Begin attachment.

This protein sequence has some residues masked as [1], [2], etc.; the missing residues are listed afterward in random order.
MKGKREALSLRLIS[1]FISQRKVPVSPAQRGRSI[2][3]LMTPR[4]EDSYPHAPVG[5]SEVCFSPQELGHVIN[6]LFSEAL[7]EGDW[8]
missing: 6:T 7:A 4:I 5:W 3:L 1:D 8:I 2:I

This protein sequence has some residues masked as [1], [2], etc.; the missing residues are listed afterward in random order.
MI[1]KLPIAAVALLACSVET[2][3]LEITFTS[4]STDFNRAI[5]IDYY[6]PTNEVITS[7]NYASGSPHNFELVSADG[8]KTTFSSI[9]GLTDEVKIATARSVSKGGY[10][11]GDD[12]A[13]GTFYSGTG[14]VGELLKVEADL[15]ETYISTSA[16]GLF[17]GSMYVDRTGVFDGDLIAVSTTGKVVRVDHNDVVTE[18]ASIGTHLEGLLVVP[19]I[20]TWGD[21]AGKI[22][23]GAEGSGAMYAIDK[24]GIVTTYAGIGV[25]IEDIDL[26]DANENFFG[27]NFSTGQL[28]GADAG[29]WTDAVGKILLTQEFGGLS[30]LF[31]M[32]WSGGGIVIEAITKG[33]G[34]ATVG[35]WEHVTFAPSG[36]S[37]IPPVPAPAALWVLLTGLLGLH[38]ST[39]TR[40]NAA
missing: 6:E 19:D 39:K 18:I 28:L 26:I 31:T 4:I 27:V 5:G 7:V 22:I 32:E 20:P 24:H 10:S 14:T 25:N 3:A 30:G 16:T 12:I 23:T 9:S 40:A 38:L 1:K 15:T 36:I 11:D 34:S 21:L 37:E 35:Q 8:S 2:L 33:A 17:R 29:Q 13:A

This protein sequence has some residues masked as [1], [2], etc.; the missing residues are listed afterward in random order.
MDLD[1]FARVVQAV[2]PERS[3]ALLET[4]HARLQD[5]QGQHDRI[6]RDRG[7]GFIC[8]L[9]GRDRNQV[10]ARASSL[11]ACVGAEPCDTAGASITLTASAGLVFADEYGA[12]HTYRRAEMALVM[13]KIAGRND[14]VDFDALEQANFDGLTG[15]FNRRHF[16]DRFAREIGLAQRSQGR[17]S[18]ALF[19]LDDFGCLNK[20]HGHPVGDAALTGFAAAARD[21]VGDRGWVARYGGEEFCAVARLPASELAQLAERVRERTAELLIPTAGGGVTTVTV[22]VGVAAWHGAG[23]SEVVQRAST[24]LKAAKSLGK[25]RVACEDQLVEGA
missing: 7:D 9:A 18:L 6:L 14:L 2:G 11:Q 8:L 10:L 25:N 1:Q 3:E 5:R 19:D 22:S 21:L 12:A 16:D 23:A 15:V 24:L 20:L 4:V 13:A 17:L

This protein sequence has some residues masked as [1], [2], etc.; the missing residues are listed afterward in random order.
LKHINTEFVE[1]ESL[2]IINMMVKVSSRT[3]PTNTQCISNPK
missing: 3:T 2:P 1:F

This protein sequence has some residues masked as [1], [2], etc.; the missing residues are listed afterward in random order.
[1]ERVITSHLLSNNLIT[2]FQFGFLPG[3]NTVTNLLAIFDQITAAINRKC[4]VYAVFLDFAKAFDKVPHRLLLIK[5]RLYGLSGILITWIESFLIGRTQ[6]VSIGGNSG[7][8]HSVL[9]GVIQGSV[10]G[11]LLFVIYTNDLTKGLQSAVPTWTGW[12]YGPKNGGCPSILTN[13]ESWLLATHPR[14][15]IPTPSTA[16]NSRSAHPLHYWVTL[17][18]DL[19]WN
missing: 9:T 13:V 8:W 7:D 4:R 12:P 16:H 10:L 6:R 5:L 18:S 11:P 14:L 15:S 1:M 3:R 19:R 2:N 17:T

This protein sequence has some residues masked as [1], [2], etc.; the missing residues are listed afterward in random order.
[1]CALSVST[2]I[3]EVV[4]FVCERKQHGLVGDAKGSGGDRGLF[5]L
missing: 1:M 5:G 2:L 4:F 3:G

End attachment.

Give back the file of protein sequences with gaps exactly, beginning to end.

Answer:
This protein sequence has some residues masked as [1], [2], etc.; the missing residues are listed afterward in random order.
MKGKREALSLRLIS[1]FISQRKVPVSPAQRGRSI[2][3]LMTPR[4]EDSYPHAPVG[5]SEVCFSPQELGHVIN[6]LFSEAL[7]EGDW[8]
missing: 6:T 7:A 4:I 5:W 3:L 1:D 8:I 2:I

This protein sequence has some residues masked as [1], [2], etc.; the missing residues are listed afterward in random order.
MI[1]KLPIAAVALLACSVET[2][3]LEITFTS[4]STDFNRAI[5]IDYY[6]PTNEVITS[7]NYASGSPHNFELVSADG[8]KTTFSSI[9]GLTDEVKIATARSVSKGGY[10][11]GDD[12]A[13]GTFYSGTG[14]VGELLKVEADL[15]ETYISTSA[16]GLF[17]GSMYVDRTGVFDGDLIAVSTTGKVVRVDHNDVVTE[18]ASIGTHLEGLLVVP[19]I[20]TWGD[21]AGKI[22][23]GAEGSGAMYAIDK[24]GIVTTYAGIGV[25]IEDIDL[26]DANENFFG[27]NFSTGQL[28]GADAG[29]WTDAVGKILLTQEFGGLS[30]LF[31]M[32]WSGGGIVIEAITKG[33]G[34]ATVG[35]WEHVTFAPSG[36]S[37]IPPVPAPAALWVLLTGLLGLH[38]ST[39]TR[40]NAA
missing: 6:E 19:D 39:K 18:I 28:L 26:I 31:T 4:I 27:V 5:G 7:V 22:I 32:E 20:P 24:H 10:S 14:T 25:N 3:A 30:G 16:T 12:I 23:T 9:S 40:A 38:L 1:K 15:T 36:I 11:D 34:S 21:L 37:E 35:Q 8:S 2:L 33:A 17:R 29:Q 13:A

This protein sequence has some residues masked as [1], [2], etc.; the missing residues are listed afterward in random order.
MDLD[1]FARVVQAV[2]PERS[3]ALLET[4]HARLQD[5]QGQHDRI[6]RDRG[7]GFIC[8]L[9]GRDRNQV[10]ARASSL[11]ACVGAEPCDTAGASITLTASAGLVFADEYGA[12]HTYRRAEMALVM[13]KIAGRND[14]VDFDALEQANFDGLTG[15]FNRRHF[16]DRFAREIGLAQRSQGR[17]S[18]ALF[19]LDDFGCLNK[20]HGHPVGDAALTGFAAAARD[21]VGDRGWVARYGGEEFCAVARLPASELAQLAERVRERTAELLIPTAGGGVTTVTV[22]VGVAAWHGAG[23]SEVVQRAST[24]LKAAKSLGK[25]RVACEDQLVEGA
missing: 7:D 9:A 18:L 6:L 14:L 2:G 11:Q 8:L 10:L 25:N 1:Q 3:E 5:R 19:D 22:S 21:L 12:A 16:D 23:A 15:V 24:L 20:L 4:V 13:A 17:L

This protein sequence has some residues masked as [1], [2], etc.; the missing residues are listed afterward in random order.
LKHINTEFVE[1]ESL[2]IINMMVKVSSRT[3]PTNTQCISNPK
missing: 3:T 2:P 1:F

This protein sequence has some residues masked as [1], [2], etc.; the missing residues are listed afterward in random order.
[1]ERVITSHLLSNNLIT[2]FQFGFLPG[3]NTVTNLLAIFDQITAAINRKC[4]VYAVFLDFAKAFDKVPHRLLLIK[5]RLYGLSGILITWIESFLIGRTQ[6]VSIGGNSG[7][8]HSVL[9]GVIQGSV[10]G[11]LLFVIYTNDLTKGLQSAVPTWTGW[12]YGPKNGGCPSILTN[13]ESWLLATHPR[14][15]IPTPSTA[16]NSRSAHPLHYWVTL[17][18]DL[19]WN
missing: 9:T 13:V 8:W 7:D 4:R 12:P 16:H 10:L 6:R 5:L 18:S 11:P 14:L 15:S 1:M 3:R 19:R 2:N 17:T

This protein sequence has some residues masked as [1], [2], etc.; the missing residues are listed afterward in random order.
[1]CALSVST[2]I[3]EVV[4]FVCERKQHGLVGDAKGSGGDRGLF[5]L
missing: 1:M 5:G 2:L 4:F 3:G